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Hamlet’s first response upon learning from his father’s ghost that his father has been murdered by his own brother, by Hamlet’s uncle Claudius, is visceral and direct. “Revenge his foul and most unnatural murder,” the Ghost instructs Hamlet, to which the loyal son replies, “Haste me to know’t, that I, with wings as swift / As meditation or the thoughts of love, / May sweep to my revenge.” The Ghost is gratified by this response: “I find thee apt,” he says, “And duller shouldst thou be than the fat weed / That roots itself in ease on Lethe wharf, / Wouldst thou not stir in this” (1.5.26-35). Nothing seems clearer. The deed, “most foul, strange, and unnatural,” has been done. The fact that the murderer was brother to his victim makes it especially heinous, confirming what Hamlet has innately suspected. “Oh, my prophetic soul!” he cries. “My uncle!” We as audience share this certainty. In the theatre, in performance, nothing is surer to us than that the crime of fratricide has been committed and that it must be revenged in some way.
Yet the play is famous for its dramatization of Hamlet’s delay. Is his failure to act at once the result of a temperamental inclination to postpone and hesitate because the assignment is somehow too overwhelming to his sensitive and poetic soul? This is the reading urged by Goethe, Coleridge and more recently by Sigmund Freud and his disciple Ernest Jones, but in the theatre the play can suggest a very different interpretation: that action is sometimes extraordinarily difficult to carry out when uncertainties are real and knowledge of the truth is maddeningly evasive. This is strikingly true in Hamlet. The protagonist’s great adversary, Claudius, is unsurpassed in his mastery of the art of disguising his lies and treacheries as if they were the truth. Hamlet must find a way to confront an oppressor that misrepresents the truth as a means of gaining mastery and political control.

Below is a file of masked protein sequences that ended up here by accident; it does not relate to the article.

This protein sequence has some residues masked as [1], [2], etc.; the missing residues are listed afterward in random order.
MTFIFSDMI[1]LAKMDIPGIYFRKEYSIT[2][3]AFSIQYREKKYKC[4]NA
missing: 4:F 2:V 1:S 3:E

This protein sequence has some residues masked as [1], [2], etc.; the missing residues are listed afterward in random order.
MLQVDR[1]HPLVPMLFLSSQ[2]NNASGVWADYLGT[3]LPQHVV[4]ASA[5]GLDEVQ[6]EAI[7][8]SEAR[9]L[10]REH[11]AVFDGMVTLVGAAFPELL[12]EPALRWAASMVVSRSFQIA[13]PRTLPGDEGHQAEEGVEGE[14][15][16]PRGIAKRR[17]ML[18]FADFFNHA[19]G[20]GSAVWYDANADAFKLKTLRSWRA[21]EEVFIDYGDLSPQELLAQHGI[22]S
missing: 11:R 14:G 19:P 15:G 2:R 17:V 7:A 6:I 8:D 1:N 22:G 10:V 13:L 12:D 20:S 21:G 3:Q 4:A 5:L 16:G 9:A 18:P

Take, for example, the way in which Claudius becomes King of Denmark. In the play, Denmark is an elective monarchy: that is, the process of “election” or choice is evidently determined by a group of “electors,” as was the case, for example, in the 16th century in the political affairs of the so called Holy Roman Empire. Charles I, son of Philip of Castile from 1516, had been elected Emperor in 1519, following the death of Maximilian, by a group of seven patrician electors that included the King of Bohemia, the Count Palatine of the Rhine, the Duke of Saxony and the Margrave of Brandenburg. Similar elections by small oligarchical bodies can be seen even today, notably in the “election” of a Pope by the congregated College of Cardinals in Rome. We are not told who were the electors in Hamlet’s Denmark, but might wonder if Polonius was one of them.
To the Danish world, Claudius’ election as king appears to have been timely and appropriate. Claudius suavely explains in the play’s second scene how it came about. When the old King Hamlet died so suddenly and unexplainably, something needed to be done at once. Norway threatened an invasion, especially in the person of the ailing king’s nephew, Fortinbras. Hence the need for haste, not only in electing a successor to old Hamlet, but also in concluding the marriage of Claudius to his widowed sister-in-law, Gertrude. Such rush in remarriage would normally be considered an unseemly violation of the custom for a widowed woman to wait at least a year, perhaps two, before taking another husband. Yet Claudius offers an unassailable justification for his own haste in this matter: a national military crisis. Impending war nearly always boosts the ratings of incumbent leaders and can serve that purpose even if the impending crisis is cynically manufactured for the occasion, as arguably in the case of both Bush presidencies and many others not excluding that of King Henry IV as portrayed in Shakespeare’s Henry IV, Part 1.